For people who might be first time on this forum, and that were brought here by eyestrain, headaches, migraine, nausea, disorientation and other unpleasant symptoms caused by working with computer displays, this is a guide how to build a device that can measure whether the backlight of those displays flickers, how and when.
The problem is called Pulse Width Modulation (PWM) and you can read more about it here - http://www.tftcentral.co.uk/articles/pulse_width_modulation.htm
There may be more reasons for the issues people who come to this forum have, but this is the one so far we can measure.
It is important to note that you cannot trust any reviews that claim the device youre about to buy does not use PWM, as displays on phones, tablets, laptops and other tech are sourced from more manufacturers for each brand. All you can do is test for yourself and trust yourself.
We are building an amateur oscilloscope with fraction of the money the real professional ones cost. If you have a friend who can lend you a real one, it is a better and more accurate choice. First you need to download Christian Zeitnitz soundcard oscope software here - https://www.zeitnitz.eu/scope_en
We will be transferring light signal to sound, so you need a probe that can pick up light. A simple photodiode will do, for my device I used this one (Europe shop) - https://www.conrad.de/de/fotodiode-dil-1100-nm-60-osram-bpw-34-153005.html
A better one recommended to me was this one, I will use it in my next probe - https://www.conrad.de/de/fotodiode-to-39-820-nm-55-osram-bpw-21-152977.html
You have to solder the diode to a sound cable that you can connect to the soundcard or your computers microphone jack. A simple 3,5mm stereo jack will do. That one, when taken apart, has three pins - Left ear, Right ear and Ground. You have to connect the photodiode pins to either left or right, and then to Ground. As long as one pin is connected to the Ground, if the other is L or R does not seem to matter. This kind of soldering is fairly easy, just be careful not to use too powerful solder tool so you do not melt the photodiode with the heat alone.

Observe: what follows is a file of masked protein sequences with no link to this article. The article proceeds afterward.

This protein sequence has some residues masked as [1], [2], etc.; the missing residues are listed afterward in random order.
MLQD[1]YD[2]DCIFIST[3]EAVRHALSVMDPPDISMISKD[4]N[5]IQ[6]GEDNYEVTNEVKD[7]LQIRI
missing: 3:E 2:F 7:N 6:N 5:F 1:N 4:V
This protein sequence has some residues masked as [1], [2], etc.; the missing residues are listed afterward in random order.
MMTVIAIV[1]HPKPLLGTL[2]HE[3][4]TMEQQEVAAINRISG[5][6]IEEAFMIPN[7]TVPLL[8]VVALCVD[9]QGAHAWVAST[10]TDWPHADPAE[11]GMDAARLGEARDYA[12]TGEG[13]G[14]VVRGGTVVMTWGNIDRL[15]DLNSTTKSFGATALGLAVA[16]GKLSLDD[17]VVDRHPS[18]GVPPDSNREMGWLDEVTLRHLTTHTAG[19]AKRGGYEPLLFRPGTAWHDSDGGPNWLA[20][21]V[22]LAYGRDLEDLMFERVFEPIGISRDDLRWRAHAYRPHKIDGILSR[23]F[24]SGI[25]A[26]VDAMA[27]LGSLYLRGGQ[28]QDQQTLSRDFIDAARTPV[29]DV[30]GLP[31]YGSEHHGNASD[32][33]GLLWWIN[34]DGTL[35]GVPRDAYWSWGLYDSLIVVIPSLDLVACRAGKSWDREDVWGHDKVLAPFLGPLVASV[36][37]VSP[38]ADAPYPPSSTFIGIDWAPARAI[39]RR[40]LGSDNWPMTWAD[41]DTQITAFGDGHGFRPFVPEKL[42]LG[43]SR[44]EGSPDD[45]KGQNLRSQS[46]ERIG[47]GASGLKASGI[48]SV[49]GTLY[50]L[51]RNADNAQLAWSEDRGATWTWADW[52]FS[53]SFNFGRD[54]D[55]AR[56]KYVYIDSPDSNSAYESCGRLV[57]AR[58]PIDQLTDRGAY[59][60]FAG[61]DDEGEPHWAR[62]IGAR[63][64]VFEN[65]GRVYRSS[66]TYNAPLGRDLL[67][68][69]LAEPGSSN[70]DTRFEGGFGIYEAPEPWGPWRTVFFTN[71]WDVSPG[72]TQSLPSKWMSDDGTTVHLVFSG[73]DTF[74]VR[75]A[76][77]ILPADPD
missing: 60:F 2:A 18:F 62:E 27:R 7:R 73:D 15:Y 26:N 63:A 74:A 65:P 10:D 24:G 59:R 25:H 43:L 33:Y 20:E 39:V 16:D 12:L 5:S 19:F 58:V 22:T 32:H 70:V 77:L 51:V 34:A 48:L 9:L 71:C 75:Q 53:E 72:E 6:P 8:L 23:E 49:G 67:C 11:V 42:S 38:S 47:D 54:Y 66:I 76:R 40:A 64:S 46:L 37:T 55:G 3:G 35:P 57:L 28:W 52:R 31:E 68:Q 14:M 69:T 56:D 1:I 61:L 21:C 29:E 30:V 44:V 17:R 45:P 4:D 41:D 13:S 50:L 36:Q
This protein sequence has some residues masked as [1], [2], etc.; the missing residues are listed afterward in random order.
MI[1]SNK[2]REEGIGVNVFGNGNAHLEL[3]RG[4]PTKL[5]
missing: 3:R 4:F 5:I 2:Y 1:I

There is a certain voltage going through when the diode is picking up light, as it serves similarly as when you have a solar powered calculator. There is a report to be careful not to fry the sound-card, however I encountered no problems so far and the voltage seems to be very small to be able to cause any damage. Just in case though, its good to -
Use external sound card. You can buy one cheaply second hand off ebay, or a new one. The reading should be better when a quality sound-card is applied, instead of basic notebook sound card. Also if you would happen to fry it, you just have to replace the card. My external card has a range of 44,1 Khz, which means it can probably read PWM up to 44Khz. Any higher and I would need more professional grade equipment. Newest macbooks are reported to have PWM at 112Khz for example.
Now, connect the card to the computer, open up the oscilloscope software, select the input card in the settings and you are set. Example photo is my external display with lowered brightness to 80%. PWM free only at 100% brightness.
A more portable option, although maybe not so accurate, is to use your smartphone and connect the diode to its headphone jack. You can then get an oscope application from either android store or apple store.
More info here: http://www.retropcmania.com/2017/02/measurements-flicker-of-light-with.html
Feel free to ask any questions.